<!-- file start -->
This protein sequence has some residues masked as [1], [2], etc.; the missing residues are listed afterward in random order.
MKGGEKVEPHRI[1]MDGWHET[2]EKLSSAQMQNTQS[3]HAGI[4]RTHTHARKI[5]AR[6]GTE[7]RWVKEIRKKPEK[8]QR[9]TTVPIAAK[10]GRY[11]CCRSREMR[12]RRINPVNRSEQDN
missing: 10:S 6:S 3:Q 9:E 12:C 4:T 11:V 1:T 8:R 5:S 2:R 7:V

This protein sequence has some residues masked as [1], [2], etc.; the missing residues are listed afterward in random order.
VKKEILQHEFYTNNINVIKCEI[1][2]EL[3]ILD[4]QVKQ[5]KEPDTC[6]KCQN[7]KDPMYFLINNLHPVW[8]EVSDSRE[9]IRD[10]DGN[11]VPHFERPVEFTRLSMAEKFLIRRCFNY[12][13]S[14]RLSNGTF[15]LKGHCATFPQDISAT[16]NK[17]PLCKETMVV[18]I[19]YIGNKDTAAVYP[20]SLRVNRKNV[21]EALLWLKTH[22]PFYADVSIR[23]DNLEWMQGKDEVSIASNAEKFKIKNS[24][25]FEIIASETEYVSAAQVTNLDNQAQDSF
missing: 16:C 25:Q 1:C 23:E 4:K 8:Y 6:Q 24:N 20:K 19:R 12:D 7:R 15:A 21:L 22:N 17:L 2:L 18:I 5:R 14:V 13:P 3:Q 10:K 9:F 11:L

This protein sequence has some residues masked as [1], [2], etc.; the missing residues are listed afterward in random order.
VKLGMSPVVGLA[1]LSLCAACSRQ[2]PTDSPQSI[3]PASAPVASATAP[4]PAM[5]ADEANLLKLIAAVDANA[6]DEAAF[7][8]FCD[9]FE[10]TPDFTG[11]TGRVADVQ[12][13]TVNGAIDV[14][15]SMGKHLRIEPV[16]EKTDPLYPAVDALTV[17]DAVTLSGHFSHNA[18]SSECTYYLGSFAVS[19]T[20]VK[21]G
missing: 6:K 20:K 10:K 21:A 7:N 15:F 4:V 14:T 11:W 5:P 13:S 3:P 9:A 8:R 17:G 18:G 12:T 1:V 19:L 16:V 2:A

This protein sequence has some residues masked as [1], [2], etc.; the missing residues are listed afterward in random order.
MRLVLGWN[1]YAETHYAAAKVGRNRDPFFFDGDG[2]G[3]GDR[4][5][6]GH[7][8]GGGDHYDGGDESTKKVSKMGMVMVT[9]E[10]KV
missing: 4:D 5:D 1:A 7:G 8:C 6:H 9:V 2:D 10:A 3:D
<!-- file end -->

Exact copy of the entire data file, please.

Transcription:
This protein sequence has some residues masked as [1], [2], etc.; the missing residues are listed afterward in random order.
MKGGEKVEPHRI[1]MDGWHET[2]EKLSSAQMQNTQS[3]HAGI[4]RTHTHARKI[5]AR[6]GTE[7]RWVKEIRKKPEK[8]QR[9]TTVPIAAK[10]GRY[11]CCRSREMR[12]RRINPVNRSEQDN
missing: 10:S 6:S 3:Q 9:E 12:C 4:T 11:V 1:T 8:R 5:S 2:R 7:V

This protein sequence has some residues masked as [1], [2], etc.; the missing residues are listed afterward in random order.
VKKEILQHEFYTNNINVIKCEI[1][2]EL[3]ILD[4]QVKQ[5]KEPDTC[6]KCQN[7]KDPMYFLINNLHPVW[8]EVSDSRE[9]IRD[10]DGN[11]VPHFERPVEFTRLSMAEKFLIRRCFNY[12][13]S[14]RLSNGTF[15]LKGHCATFPQDISAT[16]NK[17]PLCKETMVV[18]I[19]YIGNKDTAAVYP[20]SLRVNRKNV[21]EALLWLKTH[22]PFYADVSIR[23]DNLEWMQGKDEVSIASNAEKFKIKNS[24][25]FEIIASETEYVSAAQVTNLDNQAQDSF
missing: 16:C 25:Q 1:C 23:E 4:K 8:Y 6:Q 24:N 20:K 19:R 12:D 7:R 15:A 21:L 22:N 17:L 2:L 18:I 5:R 14:V 13:P 3:Q 10:K 9:F 11:L

This protein sequence has some residues masked as [1], [2], etc.; the missing residues are listed afterward in random order.
VKLGMSPVVGLA[1]LSLCAACSRQ[2]PTDSPQSI[3]PASAPVASATAP[4]PAM[5]ADEANLLKLIAAVDANA[6]DEAAF[7][8]FCD[9]FE[10]TPDFTG[11]TGRVADVQ[12][13]TVNGAIDV[14][15]SMGKHLRIEPV[16]EKTDPLYPAVDALTV[17]DAVTLSGHFSHNA[18]SSECTYYLGSFAVS[19]T[20]VK[21]G
missing: 6:K 20:K 10:K 21:A 7:N 15:F 4:V 14:T 11:W 5:P 13:S 3:P 9:A 8:R 17:G 18:G 12:T 1:V 19:L 16:V 2:A

This protein sequence has some residues masked as [1], [2], etc.; the missing residues are listed afterward in random order.
MRLVLGWN[1]YAETHYAAAKVGRNRDPFFFDGDG[2]G[3]GDR[4][5][6]GH[7][8]GGGDHYDGGDESTKKVSKMGMVMVT[9]E[10]KV
missing: 4:D 5:D 1:A 7:G 8:C 6:H 9:V 2:D 10:A 3:D